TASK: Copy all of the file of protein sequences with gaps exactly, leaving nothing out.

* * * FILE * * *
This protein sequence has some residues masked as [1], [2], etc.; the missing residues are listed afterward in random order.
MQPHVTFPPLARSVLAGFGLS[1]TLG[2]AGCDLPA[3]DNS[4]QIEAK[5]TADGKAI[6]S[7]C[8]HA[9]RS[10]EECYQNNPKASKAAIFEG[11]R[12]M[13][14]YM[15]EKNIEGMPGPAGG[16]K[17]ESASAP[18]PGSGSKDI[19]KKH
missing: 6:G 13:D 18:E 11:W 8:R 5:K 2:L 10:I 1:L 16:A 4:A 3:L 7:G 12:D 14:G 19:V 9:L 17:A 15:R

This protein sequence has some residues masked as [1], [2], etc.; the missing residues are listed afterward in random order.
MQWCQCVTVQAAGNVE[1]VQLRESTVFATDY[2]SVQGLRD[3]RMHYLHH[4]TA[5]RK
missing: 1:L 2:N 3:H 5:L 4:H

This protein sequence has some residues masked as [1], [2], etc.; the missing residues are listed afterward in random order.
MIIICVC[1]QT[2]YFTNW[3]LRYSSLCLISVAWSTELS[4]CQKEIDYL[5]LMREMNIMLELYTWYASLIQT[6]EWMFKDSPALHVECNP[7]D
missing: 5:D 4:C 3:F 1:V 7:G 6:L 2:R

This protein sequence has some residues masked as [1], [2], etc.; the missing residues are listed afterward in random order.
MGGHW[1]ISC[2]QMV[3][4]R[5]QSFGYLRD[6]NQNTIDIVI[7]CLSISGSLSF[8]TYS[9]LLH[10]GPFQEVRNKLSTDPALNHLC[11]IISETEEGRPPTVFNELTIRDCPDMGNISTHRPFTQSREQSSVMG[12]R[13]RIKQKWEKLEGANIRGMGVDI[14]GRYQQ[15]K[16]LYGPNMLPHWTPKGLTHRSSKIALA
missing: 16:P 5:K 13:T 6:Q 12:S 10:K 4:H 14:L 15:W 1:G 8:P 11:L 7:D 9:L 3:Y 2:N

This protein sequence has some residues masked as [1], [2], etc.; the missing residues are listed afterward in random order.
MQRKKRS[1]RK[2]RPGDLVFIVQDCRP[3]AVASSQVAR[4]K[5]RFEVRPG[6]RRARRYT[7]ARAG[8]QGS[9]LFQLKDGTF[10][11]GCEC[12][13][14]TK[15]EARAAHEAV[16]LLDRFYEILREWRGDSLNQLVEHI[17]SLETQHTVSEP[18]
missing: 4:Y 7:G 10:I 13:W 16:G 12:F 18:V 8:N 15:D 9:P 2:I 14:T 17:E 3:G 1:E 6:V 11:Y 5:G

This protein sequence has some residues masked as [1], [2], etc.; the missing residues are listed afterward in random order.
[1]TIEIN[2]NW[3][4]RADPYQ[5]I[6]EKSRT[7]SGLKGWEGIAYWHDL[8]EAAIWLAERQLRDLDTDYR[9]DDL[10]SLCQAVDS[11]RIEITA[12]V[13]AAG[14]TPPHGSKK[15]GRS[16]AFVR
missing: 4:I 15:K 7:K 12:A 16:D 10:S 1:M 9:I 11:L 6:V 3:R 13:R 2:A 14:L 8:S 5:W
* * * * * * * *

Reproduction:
This protein sequence has some residues masked as [1], [2], etc.; the missing residues are listed afterward in random order.
MQPHVTFPPLARSVLAGFGLS[1]TLG[2]AGCDLPA[3]DNS[4]QIEAK[5]TADGKAI[6]S[7]C[8]HA[9]RS[10]EECYQNNPKASKAAIFEG[11]R[12]M[13][14]YM[15]EKNIEGMPGPAGG[16]K[17]ESASAP[18]PGSGSKDI[19]KKH
missing: 6:G 13:D 18:E 11:W 8:R 5:K 2:L 10:I 1:L 16:A 4:A 3:L 7:G 12:D 14:G 19:V 9:L 17:A 15:R

This protein sequence has some residues masked as [1], [2], etc.; the missing residues are listed afterward in random order.
MQWCQCVTVQAAGNVE[1]VQLRESTVFATDY[2]SVQGLRD[3]RMHYLHH[4]TA[5]RK
missing: 1:L 2:N 3:H 5:L 4:H

This protein sequence has some residues masked as [1], [2], etc.; the missing residues are listed afterward in random order.
MIIICVC[1]QT[2]YFTNW[3]LRYSSLCLISVAWSTELS[4]CQKEIDYL[5]LMREMNIMLELYTWYASLIQT[6]EWMFKDSPALHVECNP[7]D
missing: 5:D 4:C 3:F 1:V 7:G 6:L 2:R

This protein sequence has some residues masked as [1], [2], etc.; the missing residues are listed afterward in random order.
MGGHW[1]ISC[2]QMV[3][4]R[5]QSFGYLRD[6]NQNTIDIVI[7]CLSISGSLSF[8]TYS[9]LLH[10]GPFQEVRNKLSTDPALNHLC[11]IISETEEGRPPTVFNELTIRDCPDMGNISTHRPFTQSREQSSVMG[12]R[13]RIKQKWEKLEGANIRGMGVDI[14]GRYQQ[15]K[16]LYGPNMLPHWTPKGLTHRSSKIALA
missing: 16:P 5:K 13:T 6:Q 12:S 10:K 4:H 14:L 15:W 1:G 8:P 11:L 7:D 9:L 3:Y 2:N

This protein sequence has some residues masked as [1], [2], etc.; the missing residues are listed afterward in random order.
MQRKKRS[1]RK[2]RPGDLVFIVQDCRP[3]AVASSQVAR[4]K[5]RFEVRPG[6]RRARRYT[7]ARAG[8]QGS[9]LFQLKDGTF[10][11]GCEC[12][13][14]TK[15]EARAAHEAV[16]LLDRFYEILREWRGDSLNQLVEHI[17]SLETQHTVSEP[18]
missing: 4:Y 7:G 10:I 13:W 16:G 12:F 18:V 8:N 15:D 9:P 2:I 14:T 17:E 3:G 1:E 6:V 11:Y 5:G

This protein sequence has some residues masked as [1], [2], etc.; the missing residues are listed afterward in random order.
[1]TIEIN[2]NW[3][4]RADPYQ[5]I[6]EKSRT[7]SGLKGWEGIAYWHDL[8]EAAIWLAERQLRDLDTDYR[9]DDL[10]SLCQAVDS[11]RIEITA[12]V[13]AAG[14]TPPHGSKK[15]GRS[16]AFVR
missing: 4:I 15:K 7:K 12:A 16:D 10:S 1:M 9:I 11:L 6:V 3:R 13:R 2:A 14:L 8:S 5:W